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VALVE Magazine

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My Own Triode Input MK III
Dan remakes a Dyna MKIII to 'juice his lizard'.
By Dan Schmalle From VALVE Issue 9, September 1994


My Own Triode Input MK III  --  Dyna MKIII


  A remarkably bad graphic representation of a very pretty amp. Squint to see the Tung-Sol 6550's, new tube arrangement, Vitamin Q caps, new bias pot location, and cool paint job.

Some of you may remember that I was so enamored of the Mklll's I modified for Chris that I wangled a pair for myself. As I recall I bought a Fisher 20A, swapped that and some other stuff for a MkIV, and then swapped the MklV and a pair of Ampex monoblocks for the Mklll's. Then I swapped a Philco Model 60 cathedral radio for a quad of Tung Sol 6550 tubes.

Then I made my list of parts for the mod. I ordered polypropylene caps and metal film and power resistors from Mouser, and axial electrolytics from Antique Electronic Supply. Mean time Eric scored some 1.0 mfd @ 400V Vitamin Q caps for me on their way to a dumpster. I stripped the chassis, repainted everything in Classic Radio colors and enlarged the filter cap mounting hole into a proper octal socket cut out. Output tube sockets went to the outer edge of the chassis, where the rectifier and filter had been, and the rectifier and a new 6SN7GTB driver were installed where the output tubes had been.

The circuitry was rewired like the original mod. Write us if you'd like a copy of the original article (grid resistors were reversed in the schematic. See Corrections, p.3). I added a balance pot, based on the Boak mod in TAA. This pot was installed where the bias pot had been, and the bias pot was installed through a plate mounted In the preamp power socket hole on the front panel. Filters were crammed under the chassis as follows: first stage - 50 mfd @ 900 VDC (two 100mfd @ 450v in series with look ohm equalizing resistors) second stage - 100 mfd @ 600 VDC (two 200 mfd @ 300v in series with 100k Ohm equalizing resistors) each following stage - 100 mfd @ 450V. Bias caps were increased to 100 mfd @ 160V low ESR.

The power cord was replaced with a grounded shielded model, and MOV's were placed across the mains and from each leg to ground. The selenium bias rectifier was replaced with a silicon fast recovery diode. Once again I used my cool 'star ground bus'. I take a long terminal strip tied to the chassis and solder # 12 wire along all the terminals. All ground leads go to this strip, with input ground at one end and power supply ground at the other. Liberal use of terminal strips under the chassis makes all these mods doable if not perfectly accessible.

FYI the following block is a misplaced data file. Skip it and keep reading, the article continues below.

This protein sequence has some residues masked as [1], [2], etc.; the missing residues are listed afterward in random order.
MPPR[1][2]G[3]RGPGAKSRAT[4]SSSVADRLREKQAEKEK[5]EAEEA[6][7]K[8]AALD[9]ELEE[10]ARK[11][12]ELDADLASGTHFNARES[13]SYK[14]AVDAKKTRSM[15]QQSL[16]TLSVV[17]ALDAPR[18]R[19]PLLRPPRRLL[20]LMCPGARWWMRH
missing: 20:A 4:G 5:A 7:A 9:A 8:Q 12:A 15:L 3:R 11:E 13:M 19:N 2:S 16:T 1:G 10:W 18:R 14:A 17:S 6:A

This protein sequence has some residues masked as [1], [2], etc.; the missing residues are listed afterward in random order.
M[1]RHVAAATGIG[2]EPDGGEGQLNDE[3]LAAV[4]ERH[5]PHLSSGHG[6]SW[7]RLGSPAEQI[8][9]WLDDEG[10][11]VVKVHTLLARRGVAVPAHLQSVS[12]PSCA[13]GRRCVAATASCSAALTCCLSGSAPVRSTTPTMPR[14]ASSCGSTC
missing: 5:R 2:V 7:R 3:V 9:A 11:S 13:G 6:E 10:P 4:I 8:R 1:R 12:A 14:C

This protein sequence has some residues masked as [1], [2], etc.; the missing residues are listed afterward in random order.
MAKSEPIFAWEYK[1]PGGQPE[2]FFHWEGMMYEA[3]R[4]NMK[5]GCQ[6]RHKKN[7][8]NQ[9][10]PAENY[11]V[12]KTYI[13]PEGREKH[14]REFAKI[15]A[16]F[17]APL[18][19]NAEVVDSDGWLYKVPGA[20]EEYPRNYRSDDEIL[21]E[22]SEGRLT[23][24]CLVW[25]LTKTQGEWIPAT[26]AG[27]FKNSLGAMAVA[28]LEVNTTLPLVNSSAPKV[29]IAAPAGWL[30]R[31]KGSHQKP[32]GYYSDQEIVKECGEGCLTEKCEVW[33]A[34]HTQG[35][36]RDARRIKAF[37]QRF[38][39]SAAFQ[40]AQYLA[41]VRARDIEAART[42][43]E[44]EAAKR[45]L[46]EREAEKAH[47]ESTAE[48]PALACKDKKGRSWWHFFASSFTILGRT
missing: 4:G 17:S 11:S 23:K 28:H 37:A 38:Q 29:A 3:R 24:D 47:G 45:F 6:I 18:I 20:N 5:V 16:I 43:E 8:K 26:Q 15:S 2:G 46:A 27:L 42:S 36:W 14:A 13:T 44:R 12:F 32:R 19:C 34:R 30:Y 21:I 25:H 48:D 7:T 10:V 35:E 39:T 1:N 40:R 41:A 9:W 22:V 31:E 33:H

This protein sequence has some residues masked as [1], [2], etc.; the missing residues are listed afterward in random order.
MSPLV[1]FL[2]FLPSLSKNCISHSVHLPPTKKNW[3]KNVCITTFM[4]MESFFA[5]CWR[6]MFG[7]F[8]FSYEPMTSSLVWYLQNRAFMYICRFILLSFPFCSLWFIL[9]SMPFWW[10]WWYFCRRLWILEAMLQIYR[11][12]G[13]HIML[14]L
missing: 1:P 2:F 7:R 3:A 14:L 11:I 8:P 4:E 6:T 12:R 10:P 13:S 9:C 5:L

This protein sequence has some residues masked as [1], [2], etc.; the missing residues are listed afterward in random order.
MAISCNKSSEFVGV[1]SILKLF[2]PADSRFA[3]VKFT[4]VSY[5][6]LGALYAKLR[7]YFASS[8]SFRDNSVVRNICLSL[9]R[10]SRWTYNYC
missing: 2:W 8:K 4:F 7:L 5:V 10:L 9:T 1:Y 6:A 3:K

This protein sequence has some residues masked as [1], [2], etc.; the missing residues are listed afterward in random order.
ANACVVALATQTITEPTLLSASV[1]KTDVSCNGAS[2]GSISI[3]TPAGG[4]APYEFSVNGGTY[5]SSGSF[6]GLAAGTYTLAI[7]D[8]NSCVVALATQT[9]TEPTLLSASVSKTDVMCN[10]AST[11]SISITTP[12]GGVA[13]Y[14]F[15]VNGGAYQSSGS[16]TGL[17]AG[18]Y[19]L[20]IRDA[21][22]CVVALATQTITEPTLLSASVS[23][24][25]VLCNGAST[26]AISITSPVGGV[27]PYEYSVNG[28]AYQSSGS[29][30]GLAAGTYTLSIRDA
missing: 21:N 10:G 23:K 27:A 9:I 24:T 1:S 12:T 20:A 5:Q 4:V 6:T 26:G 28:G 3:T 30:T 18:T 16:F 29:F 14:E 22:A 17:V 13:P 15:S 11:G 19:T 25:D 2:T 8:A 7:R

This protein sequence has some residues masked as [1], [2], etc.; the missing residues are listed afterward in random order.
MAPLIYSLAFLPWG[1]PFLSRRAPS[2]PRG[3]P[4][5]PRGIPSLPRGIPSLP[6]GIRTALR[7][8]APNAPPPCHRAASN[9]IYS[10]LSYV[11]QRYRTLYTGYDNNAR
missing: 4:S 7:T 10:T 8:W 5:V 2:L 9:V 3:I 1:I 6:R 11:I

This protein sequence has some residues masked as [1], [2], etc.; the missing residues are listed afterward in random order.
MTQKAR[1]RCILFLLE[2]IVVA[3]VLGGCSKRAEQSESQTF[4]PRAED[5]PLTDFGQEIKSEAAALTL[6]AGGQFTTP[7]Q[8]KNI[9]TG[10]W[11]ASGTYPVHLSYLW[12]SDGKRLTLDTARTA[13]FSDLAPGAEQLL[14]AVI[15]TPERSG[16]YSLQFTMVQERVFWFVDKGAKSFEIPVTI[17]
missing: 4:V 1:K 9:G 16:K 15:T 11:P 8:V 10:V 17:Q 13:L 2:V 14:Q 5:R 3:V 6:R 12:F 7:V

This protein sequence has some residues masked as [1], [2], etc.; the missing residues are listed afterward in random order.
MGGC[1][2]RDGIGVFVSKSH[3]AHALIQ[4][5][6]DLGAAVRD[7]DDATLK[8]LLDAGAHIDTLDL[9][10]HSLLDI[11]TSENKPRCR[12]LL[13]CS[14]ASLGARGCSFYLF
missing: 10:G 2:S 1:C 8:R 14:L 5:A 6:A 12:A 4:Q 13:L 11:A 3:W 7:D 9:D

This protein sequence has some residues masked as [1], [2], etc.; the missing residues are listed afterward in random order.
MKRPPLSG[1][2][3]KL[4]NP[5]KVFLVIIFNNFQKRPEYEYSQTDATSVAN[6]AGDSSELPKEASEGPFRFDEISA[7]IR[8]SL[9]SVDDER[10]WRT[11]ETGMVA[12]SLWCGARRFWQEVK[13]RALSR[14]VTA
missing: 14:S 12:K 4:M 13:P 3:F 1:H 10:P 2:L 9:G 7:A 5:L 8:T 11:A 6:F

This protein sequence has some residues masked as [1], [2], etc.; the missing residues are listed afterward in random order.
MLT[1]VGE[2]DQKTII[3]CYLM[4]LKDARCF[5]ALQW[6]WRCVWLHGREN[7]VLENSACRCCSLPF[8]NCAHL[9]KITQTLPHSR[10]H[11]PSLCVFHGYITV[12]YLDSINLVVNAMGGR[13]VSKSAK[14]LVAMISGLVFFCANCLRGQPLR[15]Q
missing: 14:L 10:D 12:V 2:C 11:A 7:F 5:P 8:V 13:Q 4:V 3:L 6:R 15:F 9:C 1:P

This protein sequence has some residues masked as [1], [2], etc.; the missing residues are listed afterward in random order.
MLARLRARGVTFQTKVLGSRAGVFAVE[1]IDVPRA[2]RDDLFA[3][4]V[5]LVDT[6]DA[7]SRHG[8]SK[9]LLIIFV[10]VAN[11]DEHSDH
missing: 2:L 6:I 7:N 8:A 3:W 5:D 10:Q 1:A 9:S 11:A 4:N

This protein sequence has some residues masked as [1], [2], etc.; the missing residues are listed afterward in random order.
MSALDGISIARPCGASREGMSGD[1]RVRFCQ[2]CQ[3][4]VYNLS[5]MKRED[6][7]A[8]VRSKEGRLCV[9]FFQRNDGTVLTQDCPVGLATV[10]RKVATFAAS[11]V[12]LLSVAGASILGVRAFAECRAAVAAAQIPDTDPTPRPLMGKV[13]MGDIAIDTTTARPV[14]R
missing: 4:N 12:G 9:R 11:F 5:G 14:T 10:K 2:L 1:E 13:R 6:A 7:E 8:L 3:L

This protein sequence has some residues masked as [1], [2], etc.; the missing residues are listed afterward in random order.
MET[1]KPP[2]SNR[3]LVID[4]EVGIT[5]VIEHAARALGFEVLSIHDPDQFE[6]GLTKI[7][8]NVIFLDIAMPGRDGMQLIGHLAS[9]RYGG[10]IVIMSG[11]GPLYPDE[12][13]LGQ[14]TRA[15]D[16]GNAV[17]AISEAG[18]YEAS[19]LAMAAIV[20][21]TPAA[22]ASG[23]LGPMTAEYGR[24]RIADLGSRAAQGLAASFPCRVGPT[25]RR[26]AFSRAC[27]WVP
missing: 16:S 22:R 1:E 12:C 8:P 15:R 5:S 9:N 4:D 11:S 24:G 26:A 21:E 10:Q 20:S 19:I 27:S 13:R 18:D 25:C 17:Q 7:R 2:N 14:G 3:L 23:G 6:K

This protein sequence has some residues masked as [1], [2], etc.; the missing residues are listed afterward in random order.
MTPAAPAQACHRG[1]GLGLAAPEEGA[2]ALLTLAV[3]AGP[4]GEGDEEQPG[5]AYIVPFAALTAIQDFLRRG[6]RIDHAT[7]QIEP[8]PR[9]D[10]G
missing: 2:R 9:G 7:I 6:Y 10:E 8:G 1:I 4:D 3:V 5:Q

The Vitamin Q's sit on the PC board (to show them off, of course) and couple the phase splitter to the 6SN7GTB. The 6SN7 is coupled to the 6550's with 630V polypropylenes, as I haven't collected quite enough Vitamin Q's to do the job. During the smoke test everything went great. When I connected input from a preamp and I got a little hum. I've been testing for audible hum with Eric's A7's or my Stretchorn. If hum is going to show up, your gonna hear it through a horn loaded woofer!

It turned out that the original schematic spec'ed a 10 Ohm resistor from the input minus to ground. When I smoke tested with a grounding plug in the input, this resistor was shunted, so I got no hum. Replacement of the resistor with wire solved the problem and I got another nice quiet amp. In the original mod, I found that coupling the screen to the plate (for triode input, get it?) in the pentode section of the 6AN8 with a 100 ohm resistor was not as smooth sounding as coupling it with a .22 mfd capacitor. On this amp the resistor worked great, resulting in a bit more detail without highs getting too edgy. Fabulous midrange presence, great detail.


It juices my lizard.


-- Dan













































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